Although the costs of education, research, and treatment are not trivial, they are substantially less than the annual health care cost attributable to viral hepatitis in the United States. For HBV, it is estimated to be approximately $2,500,000,000 ($2,000 per infected person). The lifetime cost of HBV in 2000—before the availability of most of the current therapies—was approximately $80,000 per person chronically infected, or more than $100,000,000,000. For HCV, medical costs alone for patients are expected to increase from $30,000,000,000 in 2009 to over $85,000,000,000 in 2024. Such costs will undoubtedly increase in the absence of expanded prevention and treatment efforts.
Federal support is necessary to increase knowledge and awareness of HBV and HCV and to assist State and local prevention and control efforts in reducing the morbidity and mortality of these epidemics.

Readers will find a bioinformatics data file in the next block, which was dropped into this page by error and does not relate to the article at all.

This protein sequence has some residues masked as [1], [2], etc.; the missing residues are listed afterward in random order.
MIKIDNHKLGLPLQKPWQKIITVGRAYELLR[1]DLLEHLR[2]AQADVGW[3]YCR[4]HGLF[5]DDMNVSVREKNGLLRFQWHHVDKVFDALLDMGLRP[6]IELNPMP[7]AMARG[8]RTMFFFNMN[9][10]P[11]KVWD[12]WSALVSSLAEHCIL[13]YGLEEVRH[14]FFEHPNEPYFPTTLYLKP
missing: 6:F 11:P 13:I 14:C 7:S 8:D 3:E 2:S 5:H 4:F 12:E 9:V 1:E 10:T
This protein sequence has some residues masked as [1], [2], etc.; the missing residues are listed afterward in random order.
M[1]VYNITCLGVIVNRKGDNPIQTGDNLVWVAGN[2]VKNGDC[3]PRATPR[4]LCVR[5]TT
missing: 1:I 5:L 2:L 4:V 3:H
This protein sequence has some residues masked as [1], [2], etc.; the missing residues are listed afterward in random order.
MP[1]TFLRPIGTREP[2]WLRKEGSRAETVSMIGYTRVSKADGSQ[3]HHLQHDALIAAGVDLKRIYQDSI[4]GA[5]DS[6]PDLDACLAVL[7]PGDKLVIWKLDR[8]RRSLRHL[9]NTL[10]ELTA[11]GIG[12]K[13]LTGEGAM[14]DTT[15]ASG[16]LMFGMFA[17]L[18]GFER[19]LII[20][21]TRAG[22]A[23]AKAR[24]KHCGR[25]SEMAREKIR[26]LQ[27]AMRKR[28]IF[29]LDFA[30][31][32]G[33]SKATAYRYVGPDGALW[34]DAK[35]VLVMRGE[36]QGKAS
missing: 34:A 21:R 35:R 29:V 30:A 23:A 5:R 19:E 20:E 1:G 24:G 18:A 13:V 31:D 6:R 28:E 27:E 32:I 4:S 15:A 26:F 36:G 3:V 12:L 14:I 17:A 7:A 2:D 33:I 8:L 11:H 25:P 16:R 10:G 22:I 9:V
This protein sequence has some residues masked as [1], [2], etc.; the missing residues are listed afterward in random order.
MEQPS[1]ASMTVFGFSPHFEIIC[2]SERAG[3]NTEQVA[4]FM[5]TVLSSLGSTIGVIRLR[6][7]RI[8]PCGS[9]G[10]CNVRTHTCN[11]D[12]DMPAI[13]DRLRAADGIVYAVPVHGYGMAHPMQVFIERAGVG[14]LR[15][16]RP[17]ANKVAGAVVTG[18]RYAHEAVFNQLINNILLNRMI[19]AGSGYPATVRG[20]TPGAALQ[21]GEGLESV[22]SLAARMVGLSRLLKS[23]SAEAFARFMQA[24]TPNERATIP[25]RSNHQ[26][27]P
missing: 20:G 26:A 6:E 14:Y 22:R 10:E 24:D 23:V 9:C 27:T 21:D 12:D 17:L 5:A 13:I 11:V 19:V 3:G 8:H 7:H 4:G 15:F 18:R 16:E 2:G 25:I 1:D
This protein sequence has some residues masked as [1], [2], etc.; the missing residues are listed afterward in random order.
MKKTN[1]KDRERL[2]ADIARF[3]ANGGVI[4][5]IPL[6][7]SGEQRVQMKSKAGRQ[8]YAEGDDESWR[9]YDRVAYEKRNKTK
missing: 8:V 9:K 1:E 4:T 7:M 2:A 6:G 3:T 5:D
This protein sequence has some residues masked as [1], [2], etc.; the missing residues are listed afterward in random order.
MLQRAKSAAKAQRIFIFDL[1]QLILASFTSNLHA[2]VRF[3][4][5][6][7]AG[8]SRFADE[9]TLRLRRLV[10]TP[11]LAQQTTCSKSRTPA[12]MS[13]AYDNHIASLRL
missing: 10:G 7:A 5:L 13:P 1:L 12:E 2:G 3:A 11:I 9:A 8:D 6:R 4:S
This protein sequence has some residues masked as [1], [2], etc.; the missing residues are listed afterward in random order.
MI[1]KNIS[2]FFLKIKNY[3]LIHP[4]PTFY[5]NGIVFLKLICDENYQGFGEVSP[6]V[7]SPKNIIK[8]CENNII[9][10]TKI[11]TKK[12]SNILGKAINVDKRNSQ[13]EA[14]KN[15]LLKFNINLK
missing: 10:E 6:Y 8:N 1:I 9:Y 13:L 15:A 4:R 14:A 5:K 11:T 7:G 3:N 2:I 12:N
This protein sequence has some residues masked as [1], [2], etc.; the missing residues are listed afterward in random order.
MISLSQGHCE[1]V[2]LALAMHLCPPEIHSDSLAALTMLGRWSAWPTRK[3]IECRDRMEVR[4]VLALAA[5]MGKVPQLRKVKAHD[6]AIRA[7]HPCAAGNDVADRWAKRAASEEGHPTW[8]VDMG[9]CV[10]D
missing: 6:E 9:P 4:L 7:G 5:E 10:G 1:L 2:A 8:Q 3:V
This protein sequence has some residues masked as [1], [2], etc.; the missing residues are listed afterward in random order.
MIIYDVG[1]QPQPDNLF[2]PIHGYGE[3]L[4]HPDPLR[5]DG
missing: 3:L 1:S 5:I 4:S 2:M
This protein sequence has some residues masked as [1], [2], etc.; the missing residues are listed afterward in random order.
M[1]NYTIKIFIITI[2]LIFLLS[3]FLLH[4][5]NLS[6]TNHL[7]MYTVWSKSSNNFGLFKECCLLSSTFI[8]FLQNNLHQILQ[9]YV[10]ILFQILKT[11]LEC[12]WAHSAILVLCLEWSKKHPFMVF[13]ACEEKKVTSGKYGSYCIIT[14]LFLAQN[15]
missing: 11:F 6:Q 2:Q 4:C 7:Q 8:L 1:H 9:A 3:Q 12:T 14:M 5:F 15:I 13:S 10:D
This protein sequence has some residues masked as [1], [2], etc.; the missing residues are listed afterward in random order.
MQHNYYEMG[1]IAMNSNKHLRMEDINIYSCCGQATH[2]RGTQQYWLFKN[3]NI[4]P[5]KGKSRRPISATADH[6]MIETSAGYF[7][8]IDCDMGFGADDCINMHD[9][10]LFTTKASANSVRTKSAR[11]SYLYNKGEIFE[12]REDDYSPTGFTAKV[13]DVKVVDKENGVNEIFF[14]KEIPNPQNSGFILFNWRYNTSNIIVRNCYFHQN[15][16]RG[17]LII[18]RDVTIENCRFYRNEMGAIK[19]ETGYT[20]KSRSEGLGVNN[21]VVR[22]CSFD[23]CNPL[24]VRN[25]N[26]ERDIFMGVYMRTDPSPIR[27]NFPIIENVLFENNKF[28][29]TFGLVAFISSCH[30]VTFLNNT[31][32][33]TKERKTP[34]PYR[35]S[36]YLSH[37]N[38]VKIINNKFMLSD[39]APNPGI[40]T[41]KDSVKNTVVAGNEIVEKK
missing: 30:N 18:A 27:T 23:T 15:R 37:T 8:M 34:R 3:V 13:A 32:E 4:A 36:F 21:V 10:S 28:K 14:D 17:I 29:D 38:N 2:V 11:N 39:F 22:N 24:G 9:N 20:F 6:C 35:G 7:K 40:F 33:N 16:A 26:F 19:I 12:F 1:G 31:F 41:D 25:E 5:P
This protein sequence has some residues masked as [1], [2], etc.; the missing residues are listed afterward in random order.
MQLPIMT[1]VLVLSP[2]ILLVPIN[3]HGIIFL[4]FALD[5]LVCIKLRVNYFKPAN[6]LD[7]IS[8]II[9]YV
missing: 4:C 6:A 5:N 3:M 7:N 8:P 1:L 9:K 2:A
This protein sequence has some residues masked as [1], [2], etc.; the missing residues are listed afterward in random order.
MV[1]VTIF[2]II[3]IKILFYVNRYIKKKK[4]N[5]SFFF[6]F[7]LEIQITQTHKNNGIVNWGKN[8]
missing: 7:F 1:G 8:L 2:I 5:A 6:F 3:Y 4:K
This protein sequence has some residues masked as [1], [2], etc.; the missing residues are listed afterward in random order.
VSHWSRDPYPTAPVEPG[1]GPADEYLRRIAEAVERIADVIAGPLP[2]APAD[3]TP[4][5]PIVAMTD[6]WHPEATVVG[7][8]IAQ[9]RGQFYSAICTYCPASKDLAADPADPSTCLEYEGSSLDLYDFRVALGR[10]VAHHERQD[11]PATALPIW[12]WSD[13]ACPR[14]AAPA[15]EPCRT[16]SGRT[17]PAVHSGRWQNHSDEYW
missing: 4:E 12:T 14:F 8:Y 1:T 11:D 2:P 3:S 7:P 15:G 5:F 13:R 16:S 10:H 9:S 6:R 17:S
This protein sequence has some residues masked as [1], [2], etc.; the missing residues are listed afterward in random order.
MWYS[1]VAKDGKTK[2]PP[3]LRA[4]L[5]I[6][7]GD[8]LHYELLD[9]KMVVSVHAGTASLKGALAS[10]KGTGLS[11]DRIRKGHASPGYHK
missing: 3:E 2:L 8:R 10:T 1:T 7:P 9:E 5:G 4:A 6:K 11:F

Comprehensive hepatitis B and hepatitis C prevention, education, research, and medical management referral program
Title III of the Public Health Service Act (42 U.S.C. 241 et seq.) is amended—
by striking section 317N (42 U.S.C. 247b–15); and
by adding at the end the following:
Comprehensive Hepatitis B and Hepatitis C prevention, education, research, and medical management referral program
The Secretary shall develop and implement a plan for the prevention, control, and medical management of hepatitis B and hepatitis C, which includes strategies for expanded vaccination programs for hepatitis B in adults, primary and secondary preventive education and training, surveillance, screening, early detection, and research.
Input in Development of Plan
In developing the plan under subsection (a), the Secretary shall—
be guided by existing recommendations of the Department of Health and Human Services, the Centers for Disease Control and Prevention, and the National Institutes of Health; and